Going to school in New York City, and living there a year after college, I fell in love with all the amazing eateries and bakeries the city had to offer. There was of course one particular bakery that I frequented often and it was all because of their famous Banana Pudding. Yes, I’m talking about Magnolia Bakery. Everyone raves about their cupcakes, but I always went straight for that creamy Banana Pudding. I think there may have been a few times where I justified to myself that one order of Banana Pudding was a well balanced meal. I mean I had to make some frugal choices while living in an expensive city and giving up Banana Pudding for an actual meal was not always an option I preferred.
Fast forward three years later, I no longer live in The Big Apple, but I still crave and long for Banana Pudding from Magnolia Bakery. Luckily I had purchased the Magnolia Bakery Cookbook a few years back and there inside was the recipe for the ever so delicious Banana Pudding. Since leaving NYC I have made this delicious treat many times, but then I learned the ugly truth about some of the ingredients. Those truths were a major turnoff in my love affair with Magnolia Bakery’s Banana Pudding.
One of the main ingredients in Banana Pudding, besides banana, are Nilla Wafers. The cookbook specifically says to use the Nabisco Nilla Wafers – no substitutes. Take a look at the ingredient list I found on www.nutritionix.com. From Soybean Oil, High Fructose Corn Syrup, Partially Hydrogenated Cottonseed Oil, Emulsifiers, to Artificial Flavors.
Now I know why these are called “Nilla Wafers” instead of Vanilla Wafers – there is not a drop of vanilla in these cookies. I know a lot of people don’t pay attention to the ingredients on food labels, but seriously what sounds good about those Nilla Wafers now?
I was on a mission at this point. I still wanted to enjoy the essence of this delicious dessert, but without all the questionable ingredients. Then there was this brief moment, standing in a Books-A-Million with this boy I know reading cookbooks, when a lightbulb came into my head and I thought Banana Chia Seed Pudding! That was the answer to my constant cravings for the delectable Banana Pudding that I missed so much, but knew was bad for me. So, that is where this lovely creation came from. It’s nothing like the original Magnolia Bakery’s Banana Pudding, but in my opinion it might just be better in its own special way.
This recipe has a few different parts. First, there is the recipe for Vanilla Wafers. Second, is the recipe for Vanilla Chia Seed Pudding. Followed by the third part, involving the assembling of this layered pudding.
The Vanilla Wafers
- 1/2 cup of coconut oil *
- 1/2 cup of honey
- 1 egg
- 1 tsp vanilla extract
- 1 cup whole wheat flour or white whole wheat flour
- 1/2 tsp baking powder
- 1/4 tsp sea salt
*Instead of coconut oil feel free to substitute with unsalted butter.
Preheat oven to 325 F and cover a baking sheet with parchment paper.
In a medium bowl cream together the coconut oil and honey until smooth. Add vanilla and egg, mixing until well combined.
In a separate bowl, add flour, salt, and baking powder and mix until incorporated. Add flour mixture to wet ingredients and mix until smooth.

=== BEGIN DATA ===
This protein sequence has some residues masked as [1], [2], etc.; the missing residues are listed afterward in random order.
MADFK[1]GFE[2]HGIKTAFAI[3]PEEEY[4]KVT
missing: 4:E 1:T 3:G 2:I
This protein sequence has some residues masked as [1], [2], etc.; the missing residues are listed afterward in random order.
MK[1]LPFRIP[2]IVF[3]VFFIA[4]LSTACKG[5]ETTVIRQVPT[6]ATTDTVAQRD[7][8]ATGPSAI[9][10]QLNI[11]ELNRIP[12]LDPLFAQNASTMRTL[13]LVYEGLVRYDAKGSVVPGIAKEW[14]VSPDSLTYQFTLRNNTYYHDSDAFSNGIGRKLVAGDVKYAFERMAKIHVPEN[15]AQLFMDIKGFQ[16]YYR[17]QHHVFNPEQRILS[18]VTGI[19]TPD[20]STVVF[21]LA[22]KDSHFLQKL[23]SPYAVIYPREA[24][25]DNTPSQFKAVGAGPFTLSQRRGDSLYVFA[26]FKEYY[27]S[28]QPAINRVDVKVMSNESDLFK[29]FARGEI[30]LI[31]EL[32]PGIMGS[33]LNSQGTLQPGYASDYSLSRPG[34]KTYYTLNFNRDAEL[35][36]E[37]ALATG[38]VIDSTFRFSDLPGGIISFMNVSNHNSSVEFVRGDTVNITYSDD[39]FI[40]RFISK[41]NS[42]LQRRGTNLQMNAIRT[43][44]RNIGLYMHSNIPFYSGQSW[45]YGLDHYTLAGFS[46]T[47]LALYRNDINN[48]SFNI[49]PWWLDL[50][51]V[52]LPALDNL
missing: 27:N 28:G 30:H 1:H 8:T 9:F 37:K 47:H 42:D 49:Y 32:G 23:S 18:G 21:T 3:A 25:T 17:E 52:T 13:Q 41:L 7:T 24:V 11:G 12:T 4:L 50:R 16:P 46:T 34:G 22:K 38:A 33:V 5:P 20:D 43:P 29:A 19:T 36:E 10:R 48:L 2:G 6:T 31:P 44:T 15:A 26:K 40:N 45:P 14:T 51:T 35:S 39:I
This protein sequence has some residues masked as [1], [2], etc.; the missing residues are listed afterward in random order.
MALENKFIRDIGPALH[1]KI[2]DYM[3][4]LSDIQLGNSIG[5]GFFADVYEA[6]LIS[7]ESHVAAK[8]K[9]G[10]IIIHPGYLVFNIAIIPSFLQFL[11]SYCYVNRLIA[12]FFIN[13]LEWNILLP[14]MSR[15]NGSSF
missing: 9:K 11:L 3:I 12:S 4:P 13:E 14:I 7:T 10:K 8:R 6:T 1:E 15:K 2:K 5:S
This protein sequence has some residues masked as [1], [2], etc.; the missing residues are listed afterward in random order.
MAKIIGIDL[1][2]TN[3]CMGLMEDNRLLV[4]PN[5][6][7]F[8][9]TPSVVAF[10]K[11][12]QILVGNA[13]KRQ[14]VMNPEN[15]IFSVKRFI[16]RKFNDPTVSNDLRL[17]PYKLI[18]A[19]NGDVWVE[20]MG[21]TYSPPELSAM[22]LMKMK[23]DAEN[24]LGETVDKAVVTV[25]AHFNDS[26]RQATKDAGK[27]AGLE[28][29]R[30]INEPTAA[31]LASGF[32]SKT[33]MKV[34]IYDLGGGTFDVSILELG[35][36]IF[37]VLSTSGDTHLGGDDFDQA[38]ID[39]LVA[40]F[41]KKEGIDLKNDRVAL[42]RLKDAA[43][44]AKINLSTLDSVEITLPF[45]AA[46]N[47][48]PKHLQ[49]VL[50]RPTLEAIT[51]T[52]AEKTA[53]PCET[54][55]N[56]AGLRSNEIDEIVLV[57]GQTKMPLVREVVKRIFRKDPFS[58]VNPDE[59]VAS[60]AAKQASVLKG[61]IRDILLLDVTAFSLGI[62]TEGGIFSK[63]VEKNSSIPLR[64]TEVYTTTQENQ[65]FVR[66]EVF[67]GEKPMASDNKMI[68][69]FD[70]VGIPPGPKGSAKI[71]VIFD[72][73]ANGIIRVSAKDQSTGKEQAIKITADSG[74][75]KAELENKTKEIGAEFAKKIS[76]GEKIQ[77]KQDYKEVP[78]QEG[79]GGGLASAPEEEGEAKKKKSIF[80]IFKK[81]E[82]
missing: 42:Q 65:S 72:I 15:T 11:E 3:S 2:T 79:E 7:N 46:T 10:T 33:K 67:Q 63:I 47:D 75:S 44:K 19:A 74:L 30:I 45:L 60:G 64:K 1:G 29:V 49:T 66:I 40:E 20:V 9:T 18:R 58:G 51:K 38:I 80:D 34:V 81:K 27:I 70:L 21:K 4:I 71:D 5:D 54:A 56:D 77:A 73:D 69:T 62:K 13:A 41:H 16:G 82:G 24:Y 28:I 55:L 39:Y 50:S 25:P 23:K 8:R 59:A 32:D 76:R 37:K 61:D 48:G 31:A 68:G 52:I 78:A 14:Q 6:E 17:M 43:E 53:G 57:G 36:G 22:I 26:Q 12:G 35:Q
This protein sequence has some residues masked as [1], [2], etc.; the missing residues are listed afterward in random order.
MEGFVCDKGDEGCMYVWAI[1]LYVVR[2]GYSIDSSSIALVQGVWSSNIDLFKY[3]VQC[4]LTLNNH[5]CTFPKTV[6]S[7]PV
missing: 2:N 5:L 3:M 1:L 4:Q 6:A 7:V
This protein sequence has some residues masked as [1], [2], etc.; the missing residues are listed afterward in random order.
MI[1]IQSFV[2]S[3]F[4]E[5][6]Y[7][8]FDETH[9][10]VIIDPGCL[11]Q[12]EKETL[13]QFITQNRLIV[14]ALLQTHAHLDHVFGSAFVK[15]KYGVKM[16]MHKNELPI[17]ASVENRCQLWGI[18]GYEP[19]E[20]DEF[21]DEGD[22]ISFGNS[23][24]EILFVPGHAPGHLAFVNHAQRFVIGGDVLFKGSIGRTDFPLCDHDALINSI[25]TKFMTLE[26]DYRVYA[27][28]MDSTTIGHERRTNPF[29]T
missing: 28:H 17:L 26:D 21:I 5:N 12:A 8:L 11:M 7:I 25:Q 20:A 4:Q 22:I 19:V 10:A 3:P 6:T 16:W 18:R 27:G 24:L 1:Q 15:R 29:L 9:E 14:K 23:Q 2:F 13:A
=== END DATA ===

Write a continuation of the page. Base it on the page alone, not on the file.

Place mixture in a piping bag or Ziploc bag and pipe dough onto parchment lined baking sheet in quarter sized dollops about a 1/2 inch apart.
Bake for 8 minutes at 325 F. Turn off oven and let sit in the oven for another 5-10 minutes until wafers begin to brown on the edges. Check on these frequently during this time because they can burn easily if they’re left in too long. Remove from oven and let cool on baking sheet. Once cooled, transfer cookies to an airtight container and repeat baking process with remaining dough.
These finished vanilla wafers are super delicious all by themselves, but we are not done yet. One more prep step in making the Banana Chia Seed Pudding.
Vanilla Chia Seed Pudding
- 3/4 cup chia seed
- 4 cups almond milk or soy milk
- 2 tsp vanilla extract
- 2 tbsp maple syrup
In a medium size bowl, whisk together milk, vanilla, and maple syrup.
(at this point, I kind of just wanted to pour this mixture into a glass and drink it – yum!)
Next add chia seeds to the milk mixture and whisk it all together.
About a minute later whisk again. Wait 5 minutes and whisk…then again 5 minutes later. Now let the mixture sit for an hour before transferring to your storage container.
After an hour, transfer your chia seed pudding to your storage container and place in the refrigerator overnight (or for at least an hour).
Now we are in the homestretch, the final step is next. Assembly time!
The Final Product – Banana Chia Seed Pudding
- vanilla wafers
- vanilla chia seed pudding
- 2-3 large bananas sliced
After your chia seed pudding has had time to set up in the fridge you want to get out a large size bowl or Glad container. Start with putting a layer of your homemade vanilla wafers on the bottom of your bowl. Next a layer of sliced banana followed by a nice thick layer of your homemade vanilla chia seed pudding. Repeat this two more times and finish off the top layer by crumbling some of the vanilla wafers. At this point I like to let this set up again in the fridge for a few hours, but it’s not necessary. There you have a delicious healthy version of one of my favorite desserts. I hope you enjoy!
On a side note, if you want to make this dessert slightly more decadent, make some homemade whipped cream and add it in between your layers of banana slices and chia seed pudding. I was debating doing this, but ultimately I wanted to keep this recipe low in sugar and decided to go without the whipped cream. Here is a simple whipped cream recipe: http://allrecipes.com/recipe/whipped-cream/